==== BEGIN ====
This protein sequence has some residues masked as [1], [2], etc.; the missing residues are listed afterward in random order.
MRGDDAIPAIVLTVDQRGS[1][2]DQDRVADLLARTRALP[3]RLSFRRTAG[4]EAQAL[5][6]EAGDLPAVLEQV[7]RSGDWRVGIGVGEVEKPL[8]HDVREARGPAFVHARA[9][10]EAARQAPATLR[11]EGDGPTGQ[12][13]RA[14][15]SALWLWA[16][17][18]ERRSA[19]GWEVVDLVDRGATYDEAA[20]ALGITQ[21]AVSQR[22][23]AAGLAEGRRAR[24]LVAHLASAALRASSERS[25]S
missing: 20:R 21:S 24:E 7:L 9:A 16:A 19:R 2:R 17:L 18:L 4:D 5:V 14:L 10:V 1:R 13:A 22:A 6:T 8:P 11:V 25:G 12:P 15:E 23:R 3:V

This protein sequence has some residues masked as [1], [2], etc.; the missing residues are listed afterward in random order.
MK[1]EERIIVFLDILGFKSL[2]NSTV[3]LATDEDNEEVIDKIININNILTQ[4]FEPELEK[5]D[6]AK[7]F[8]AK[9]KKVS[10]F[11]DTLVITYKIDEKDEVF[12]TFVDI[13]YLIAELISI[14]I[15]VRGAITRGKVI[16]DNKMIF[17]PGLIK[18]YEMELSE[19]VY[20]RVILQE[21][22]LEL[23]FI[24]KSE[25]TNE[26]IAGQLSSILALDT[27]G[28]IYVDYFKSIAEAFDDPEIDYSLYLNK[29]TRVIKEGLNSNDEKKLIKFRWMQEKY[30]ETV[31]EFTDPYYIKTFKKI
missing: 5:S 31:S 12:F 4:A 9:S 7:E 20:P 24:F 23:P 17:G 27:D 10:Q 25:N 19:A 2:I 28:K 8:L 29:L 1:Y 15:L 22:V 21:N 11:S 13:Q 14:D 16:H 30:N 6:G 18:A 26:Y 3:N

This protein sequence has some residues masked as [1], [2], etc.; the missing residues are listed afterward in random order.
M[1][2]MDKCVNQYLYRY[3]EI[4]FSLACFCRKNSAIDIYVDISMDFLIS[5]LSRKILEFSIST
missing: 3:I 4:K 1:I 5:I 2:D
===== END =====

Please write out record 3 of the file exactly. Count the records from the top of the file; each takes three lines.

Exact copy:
This protein sequence has some residues masked as [1], [2], etc.; the missing residues are listed afterward in random order.
M[1][2]MDKCVNQYLYRY[3]EI[4]FSLACFCRKNSAIDIYVDISMDFLIS[5]LSRKILEFSIST
missing: 3:I 4:K 1:I 5:I 2:D